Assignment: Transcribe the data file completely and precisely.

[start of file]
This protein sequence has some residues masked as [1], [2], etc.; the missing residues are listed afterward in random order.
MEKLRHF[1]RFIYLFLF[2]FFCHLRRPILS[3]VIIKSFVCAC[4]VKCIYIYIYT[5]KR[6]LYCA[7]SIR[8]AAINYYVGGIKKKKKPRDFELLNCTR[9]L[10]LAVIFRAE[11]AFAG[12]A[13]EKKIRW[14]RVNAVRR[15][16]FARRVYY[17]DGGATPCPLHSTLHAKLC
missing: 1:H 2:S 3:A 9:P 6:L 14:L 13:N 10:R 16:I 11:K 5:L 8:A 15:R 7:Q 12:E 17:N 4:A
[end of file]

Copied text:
This protein sequence has some residues masked as [1], [2], etc.; the missing residues are listed afterward in random order.
MEKLRHF[1]RFIYLFLF[2]FFCHLRRPILS[3]VIIKSFVCAC[4]VKCIYIYIYT[5]KR[6]LYCA[7]SIR[8]AAINYYVGGIKKKKKPRDFELLNCTR[9]L[10]LAVIFRAE[11]AFAG[12]A[13]EKKIRW[14]RVNAVRR[15][16]FARRVYY[17]DGGATPCPLHSTLHAKLC
missing: 1:H 2:S 3:A 9:P 6:L 14:L 13:N 10:R 16:I 11:K 5:L 8:A 15:R 7:Q 12:E 17:N 4:A